Jacob went to the back of the Jeep, where he kept a pair of work jeans and a T-shirt. He laid his suit jacket and tie inside the Jeep. In quick, practiced motions, Jacob changed from his suit to his work clothing. He left the suit in a tidy, wrinkle-free pile. Running a construction company and working construction on the side, Jacob sometimes changed on the street a couple times a day.
He walked up the wide flagstone sidewalk, past the barren front yard and dry-rotted porch to unlock the front door. For all of the house’s exterior woe, the interior was spotless. Gleaming hardwood shone from every surface. The ceiling of the entry depicted cherubs reaching down from heaven. Jacob wandered on a paper path through the living room, past a stone fireplace to the open kitchen.
He wanted to make sure the kitchen was installed over the weekend. Everything was in except for the countertop. He read the note saying that the granite shipment was delayed and would be installed on Wednesday. He stuffed the note in his pocket as a reminder to call the installers when he got back to the car. The thought of the car brought back him back to Jill.
Jacob’s voice echoed through the empty house. He let out his first real breath since Trevor said he could smell Jill on Jacob.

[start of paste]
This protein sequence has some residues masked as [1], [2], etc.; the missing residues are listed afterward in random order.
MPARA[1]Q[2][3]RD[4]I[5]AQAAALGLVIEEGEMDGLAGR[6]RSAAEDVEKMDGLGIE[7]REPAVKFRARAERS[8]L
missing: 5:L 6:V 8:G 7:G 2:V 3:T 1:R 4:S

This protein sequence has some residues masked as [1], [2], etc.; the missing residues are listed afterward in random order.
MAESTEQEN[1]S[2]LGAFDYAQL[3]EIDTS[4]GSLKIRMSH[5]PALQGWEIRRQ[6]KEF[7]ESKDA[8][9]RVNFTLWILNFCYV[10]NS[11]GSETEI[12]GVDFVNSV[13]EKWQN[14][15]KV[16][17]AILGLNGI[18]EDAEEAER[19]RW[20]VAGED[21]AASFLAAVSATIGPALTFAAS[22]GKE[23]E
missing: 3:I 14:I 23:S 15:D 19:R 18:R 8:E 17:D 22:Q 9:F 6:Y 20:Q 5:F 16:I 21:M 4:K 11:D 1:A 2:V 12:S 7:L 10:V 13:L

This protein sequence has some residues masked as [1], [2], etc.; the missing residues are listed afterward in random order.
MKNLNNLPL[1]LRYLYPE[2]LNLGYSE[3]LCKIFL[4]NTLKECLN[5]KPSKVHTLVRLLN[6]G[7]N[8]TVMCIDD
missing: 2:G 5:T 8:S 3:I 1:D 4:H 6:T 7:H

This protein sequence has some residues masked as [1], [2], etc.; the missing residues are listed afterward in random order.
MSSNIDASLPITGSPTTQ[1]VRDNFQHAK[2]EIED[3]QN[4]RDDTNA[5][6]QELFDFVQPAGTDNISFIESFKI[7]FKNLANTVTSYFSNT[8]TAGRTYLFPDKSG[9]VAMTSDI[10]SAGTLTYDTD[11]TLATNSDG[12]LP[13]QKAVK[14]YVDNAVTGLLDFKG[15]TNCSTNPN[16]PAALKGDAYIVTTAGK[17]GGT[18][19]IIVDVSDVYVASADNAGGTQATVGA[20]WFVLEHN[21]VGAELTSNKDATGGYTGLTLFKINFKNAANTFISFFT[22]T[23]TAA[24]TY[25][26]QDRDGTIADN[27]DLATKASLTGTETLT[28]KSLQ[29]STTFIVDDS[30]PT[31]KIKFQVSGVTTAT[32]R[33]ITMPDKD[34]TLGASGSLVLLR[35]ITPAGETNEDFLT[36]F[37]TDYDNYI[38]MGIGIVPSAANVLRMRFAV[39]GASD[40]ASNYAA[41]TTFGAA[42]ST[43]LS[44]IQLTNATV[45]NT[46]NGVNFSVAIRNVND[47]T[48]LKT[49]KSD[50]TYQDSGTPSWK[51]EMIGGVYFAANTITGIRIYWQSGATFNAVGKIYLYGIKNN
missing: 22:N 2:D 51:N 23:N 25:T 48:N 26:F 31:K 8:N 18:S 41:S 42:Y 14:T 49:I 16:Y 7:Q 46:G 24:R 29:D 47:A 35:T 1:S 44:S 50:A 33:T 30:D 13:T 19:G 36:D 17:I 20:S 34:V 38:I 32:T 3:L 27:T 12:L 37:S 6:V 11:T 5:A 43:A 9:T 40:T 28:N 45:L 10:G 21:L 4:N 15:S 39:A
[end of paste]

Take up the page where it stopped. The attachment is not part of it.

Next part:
“What does that mean, anyway?” Jacob asked the empty house.
Valerie was right. He needed to focus on what he was good at — restoring neglected beauties.
“Like you,” Jacob said to the house.
The new owners were doing a walk-through in a week. They hoped to move in by the end of the month so they would be settled by the time their twins arrived. Jacob smiled. Yes, restoring old houses was something he did very well.
Noting the delicate trail of gold inlay on the stair railing, he walked up to the second floor. He hated to do it, but the owners wanted to replace the cut-glass windows on the second floor. They compromised when Jacob told them he could replace the glass but keep the original window frames and sills. He had planned to take the windows out on Sunday. But yesterday he had a non-date with Jill.
Jacob felt his entire body constrict. He couldn’t think about her yet.
After popping out a south-facing windowpane, he went to the three double-hung windows at the front of the house. The window’s wood trim and sill had been stripped, varnished, and wrapped in paper so he could remove the windows. Popping off the inch-wide molding that held the window in place, he heard a noise behind him.
“I’m surprised you’re here,” Mike said.
“The gold inlay looks amazing. Did you finish the entry?”
“It’s gorgeous. I bet their twins will look just like the cherubs.”
Mike shrugged. “Want some help?”
“So that’s what he means when he says ‘my father’s company.’” Jill nodded. “I thought he was just … faking or something.”
“No, Jake loves to restore old things. Fix messes, that’s what Mom used to say. Give him a mess to fix and he’s happy.”
“No wonder he’s interested in me,” Jill said.
“What happened with Trevor?” Jill asked.
“Your ex is going to tell you Jake put him up to the whole thing so Jake could … um … sleep with you.”
Jill curled her lip in disgust. “Trevor is such a weirdo. Everything is someone else’s fault. Trevor never makes a choice and is never, ever wrong.”
The retelling of Denver Cereal, Volume 1 continues tomorrow…
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